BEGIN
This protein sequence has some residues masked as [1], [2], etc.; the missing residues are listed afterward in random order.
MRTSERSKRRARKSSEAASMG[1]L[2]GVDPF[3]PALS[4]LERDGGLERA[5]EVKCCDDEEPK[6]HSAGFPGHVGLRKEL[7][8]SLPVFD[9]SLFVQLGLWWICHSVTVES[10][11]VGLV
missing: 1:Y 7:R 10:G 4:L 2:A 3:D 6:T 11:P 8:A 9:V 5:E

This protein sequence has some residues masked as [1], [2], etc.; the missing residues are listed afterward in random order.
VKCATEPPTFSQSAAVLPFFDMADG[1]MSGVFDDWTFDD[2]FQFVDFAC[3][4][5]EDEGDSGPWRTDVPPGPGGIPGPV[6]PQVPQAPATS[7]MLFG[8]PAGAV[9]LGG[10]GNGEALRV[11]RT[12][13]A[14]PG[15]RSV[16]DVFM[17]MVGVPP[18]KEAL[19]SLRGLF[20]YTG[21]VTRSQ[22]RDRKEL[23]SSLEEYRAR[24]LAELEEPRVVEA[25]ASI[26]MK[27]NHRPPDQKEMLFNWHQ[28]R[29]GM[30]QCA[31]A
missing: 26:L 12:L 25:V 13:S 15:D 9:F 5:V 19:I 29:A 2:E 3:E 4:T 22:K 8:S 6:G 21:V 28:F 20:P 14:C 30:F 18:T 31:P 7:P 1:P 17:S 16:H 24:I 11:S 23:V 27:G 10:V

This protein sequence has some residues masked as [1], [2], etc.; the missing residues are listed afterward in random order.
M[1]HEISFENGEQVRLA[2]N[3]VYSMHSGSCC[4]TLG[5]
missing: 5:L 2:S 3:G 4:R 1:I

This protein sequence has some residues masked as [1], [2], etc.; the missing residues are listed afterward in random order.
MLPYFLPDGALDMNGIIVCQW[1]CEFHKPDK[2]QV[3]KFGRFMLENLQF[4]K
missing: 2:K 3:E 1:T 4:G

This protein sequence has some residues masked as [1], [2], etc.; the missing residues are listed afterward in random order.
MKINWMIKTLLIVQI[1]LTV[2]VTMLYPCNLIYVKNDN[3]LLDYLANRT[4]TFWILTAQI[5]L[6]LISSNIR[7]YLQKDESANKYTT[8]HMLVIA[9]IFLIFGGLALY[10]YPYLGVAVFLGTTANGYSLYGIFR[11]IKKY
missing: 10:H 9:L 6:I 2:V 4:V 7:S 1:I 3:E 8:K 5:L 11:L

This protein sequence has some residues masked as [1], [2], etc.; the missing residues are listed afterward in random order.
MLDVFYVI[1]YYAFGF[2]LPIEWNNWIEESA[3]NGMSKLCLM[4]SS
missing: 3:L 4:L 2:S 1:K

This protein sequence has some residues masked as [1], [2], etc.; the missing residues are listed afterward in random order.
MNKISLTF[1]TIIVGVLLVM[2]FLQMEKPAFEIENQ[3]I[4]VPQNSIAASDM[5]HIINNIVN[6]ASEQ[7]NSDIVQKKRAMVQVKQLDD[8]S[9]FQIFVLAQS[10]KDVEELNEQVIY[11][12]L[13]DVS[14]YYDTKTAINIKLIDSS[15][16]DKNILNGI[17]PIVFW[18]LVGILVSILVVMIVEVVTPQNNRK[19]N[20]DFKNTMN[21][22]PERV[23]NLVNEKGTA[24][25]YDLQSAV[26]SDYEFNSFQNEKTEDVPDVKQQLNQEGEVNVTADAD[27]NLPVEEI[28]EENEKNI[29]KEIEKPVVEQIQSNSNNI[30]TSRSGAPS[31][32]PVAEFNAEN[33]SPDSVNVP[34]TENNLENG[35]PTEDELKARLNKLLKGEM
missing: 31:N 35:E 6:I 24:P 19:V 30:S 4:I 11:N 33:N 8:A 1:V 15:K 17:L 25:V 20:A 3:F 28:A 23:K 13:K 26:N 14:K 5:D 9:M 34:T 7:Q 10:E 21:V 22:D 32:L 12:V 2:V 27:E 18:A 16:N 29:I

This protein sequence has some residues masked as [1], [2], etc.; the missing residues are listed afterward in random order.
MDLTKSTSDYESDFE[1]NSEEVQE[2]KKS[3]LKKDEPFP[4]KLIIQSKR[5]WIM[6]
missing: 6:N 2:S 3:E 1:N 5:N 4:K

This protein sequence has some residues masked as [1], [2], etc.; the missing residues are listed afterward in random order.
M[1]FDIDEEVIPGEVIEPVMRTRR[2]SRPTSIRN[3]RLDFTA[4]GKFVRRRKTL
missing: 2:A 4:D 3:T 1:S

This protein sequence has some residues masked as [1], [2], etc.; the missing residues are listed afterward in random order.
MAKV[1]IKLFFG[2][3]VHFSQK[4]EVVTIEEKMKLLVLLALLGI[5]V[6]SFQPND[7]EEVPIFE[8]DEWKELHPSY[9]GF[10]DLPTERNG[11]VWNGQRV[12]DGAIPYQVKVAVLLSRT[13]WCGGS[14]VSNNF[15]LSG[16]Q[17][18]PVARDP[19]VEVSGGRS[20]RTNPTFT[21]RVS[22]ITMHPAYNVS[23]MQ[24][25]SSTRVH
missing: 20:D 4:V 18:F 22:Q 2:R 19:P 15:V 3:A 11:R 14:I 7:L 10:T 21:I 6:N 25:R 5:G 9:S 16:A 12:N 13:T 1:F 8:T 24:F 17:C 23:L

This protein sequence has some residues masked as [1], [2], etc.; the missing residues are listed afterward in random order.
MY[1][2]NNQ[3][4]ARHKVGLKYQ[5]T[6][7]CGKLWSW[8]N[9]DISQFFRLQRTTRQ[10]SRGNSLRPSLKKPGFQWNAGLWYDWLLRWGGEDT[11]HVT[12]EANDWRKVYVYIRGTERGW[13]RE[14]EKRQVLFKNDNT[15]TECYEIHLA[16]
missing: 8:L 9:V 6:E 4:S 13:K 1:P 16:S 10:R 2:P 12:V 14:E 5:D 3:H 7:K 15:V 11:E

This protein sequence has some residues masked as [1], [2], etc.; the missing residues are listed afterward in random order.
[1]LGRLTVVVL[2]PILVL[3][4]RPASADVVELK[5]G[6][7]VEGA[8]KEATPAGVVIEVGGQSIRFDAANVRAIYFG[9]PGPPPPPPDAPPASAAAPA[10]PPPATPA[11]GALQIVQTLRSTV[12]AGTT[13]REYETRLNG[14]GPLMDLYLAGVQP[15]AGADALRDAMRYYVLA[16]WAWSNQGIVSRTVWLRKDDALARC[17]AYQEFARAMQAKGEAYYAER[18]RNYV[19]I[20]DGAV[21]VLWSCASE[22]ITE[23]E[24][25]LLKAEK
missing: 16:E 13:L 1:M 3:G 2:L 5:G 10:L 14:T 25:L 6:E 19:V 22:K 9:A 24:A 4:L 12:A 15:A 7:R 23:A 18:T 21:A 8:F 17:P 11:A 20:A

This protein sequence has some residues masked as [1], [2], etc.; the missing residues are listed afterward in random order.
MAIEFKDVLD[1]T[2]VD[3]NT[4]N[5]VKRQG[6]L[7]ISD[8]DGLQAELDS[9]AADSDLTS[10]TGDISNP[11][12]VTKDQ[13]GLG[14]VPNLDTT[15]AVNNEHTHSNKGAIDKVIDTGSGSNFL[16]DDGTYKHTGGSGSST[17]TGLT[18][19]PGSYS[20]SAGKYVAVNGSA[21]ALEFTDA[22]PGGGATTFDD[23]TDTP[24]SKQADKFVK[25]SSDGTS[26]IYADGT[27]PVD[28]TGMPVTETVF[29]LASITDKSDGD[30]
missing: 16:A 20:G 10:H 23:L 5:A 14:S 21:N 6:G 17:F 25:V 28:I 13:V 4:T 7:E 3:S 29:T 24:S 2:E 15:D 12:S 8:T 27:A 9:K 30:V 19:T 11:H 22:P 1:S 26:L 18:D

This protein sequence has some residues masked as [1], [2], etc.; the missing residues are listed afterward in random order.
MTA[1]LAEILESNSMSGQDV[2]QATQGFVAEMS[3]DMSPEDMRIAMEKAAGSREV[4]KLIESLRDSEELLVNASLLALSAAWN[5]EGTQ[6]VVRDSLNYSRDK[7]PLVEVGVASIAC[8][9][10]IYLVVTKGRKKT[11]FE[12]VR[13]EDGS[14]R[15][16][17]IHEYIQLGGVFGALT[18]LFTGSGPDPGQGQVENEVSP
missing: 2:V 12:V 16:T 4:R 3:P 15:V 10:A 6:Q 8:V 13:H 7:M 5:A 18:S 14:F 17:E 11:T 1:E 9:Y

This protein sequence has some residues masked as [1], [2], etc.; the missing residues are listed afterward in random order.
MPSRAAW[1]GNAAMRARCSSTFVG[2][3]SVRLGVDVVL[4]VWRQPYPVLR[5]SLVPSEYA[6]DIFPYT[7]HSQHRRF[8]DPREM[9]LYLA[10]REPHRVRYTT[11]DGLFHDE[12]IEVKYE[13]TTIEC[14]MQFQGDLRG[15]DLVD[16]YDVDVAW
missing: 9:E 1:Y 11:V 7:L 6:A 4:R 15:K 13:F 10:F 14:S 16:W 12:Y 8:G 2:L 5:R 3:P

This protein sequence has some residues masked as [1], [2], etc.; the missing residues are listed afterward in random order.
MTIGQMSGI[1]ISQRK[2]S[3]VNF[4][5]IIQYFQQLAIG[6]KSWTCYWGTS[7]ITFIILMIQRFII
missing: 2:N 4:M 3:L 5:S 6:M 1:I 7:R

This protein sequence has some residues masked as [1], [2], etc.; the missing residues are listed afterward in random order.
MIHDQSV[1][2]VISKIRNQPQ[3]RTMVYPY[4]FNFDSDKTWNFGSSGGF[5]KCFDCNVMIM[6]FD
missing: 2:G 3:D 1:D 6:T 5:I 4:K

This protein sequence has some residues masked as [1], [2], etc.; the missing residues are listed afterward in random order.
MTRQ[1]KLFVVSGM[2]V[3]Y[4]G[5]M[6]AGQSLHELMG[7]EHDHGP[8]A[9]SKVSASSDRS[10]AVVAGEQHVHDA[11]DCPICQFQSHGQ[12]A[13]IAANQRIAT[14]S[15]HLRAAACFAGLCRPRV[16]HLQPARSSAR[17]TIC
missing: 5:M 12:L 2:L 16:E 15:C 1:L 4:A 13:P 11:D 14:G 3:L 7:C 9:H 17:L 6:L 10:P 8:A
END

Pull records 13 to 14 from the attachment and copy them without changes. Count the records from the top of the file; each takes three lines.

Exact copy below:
This protein sequence has some residues masked as [1], [2], etc.; the missing residues are listed afterward in random order.
MAIEFKDVLD[1]T[2]VD[3]NT[4]N[5]VKRQG[6]L[7]ISD[8]DGLQAELDS[9]AADSDLTS[10]TGDISNP[11][12]VTKDQ[13]GLG[14]VPNLDTT[15]AVNNEHTHSNKGAIDKVIDTGSGSNFL[16]DDGTYKHTGGSGSST[17]TGLT[18][19]PGSYS[20]SAGKYVAVNGSA[21]ALEFTDA[22]PGGGATTFDD[23]TDTP[24]SKQADKFVK[25]SSDGTS[26]IYADGT[27]PVD[28]TGMPVTETVF[29]LASITDKSDGD[30]
missing: 16:A 20:G 10:H 23:L 5:A 14:S 21:N 6:G 17:F 25:V 28:I 13:V 4:T 7:E 3:S 29:T 24:S 2:E 15:D 12:S 8:T 27:A 9:K 30:V 19:T 11:H 22:P 1:S 26:L 18:D

This protein sequence has some residues masked as [1], [2], etc.; the missing residues are listed afterward in random order.
MTA[1]LAEILESNSMSGQDV[2]QATQGFVAEMS[3]DMSPEDMRIAMEKAAGSREV[4]KLIESLRDSEELLVNASLLALSAAWN[5]EGTQ[6]VVRDSLNYSRDK[7]PLVEVGVASIAC[8][9][10]IYLVVTKGRKKT[11]FE[12]VR[13]EDGS[14]R[15][16][17]IHEYIQLGGVFGALT[18]LFTGSGPDPGQGQVENEVSP
missing: 2:V 12:V 16:T 4:R 3:P 15:V 10:A 6:Q 8:V 13:H 7:M 5:A 18:S 14:F 17:E 11:T 1:E 9:Y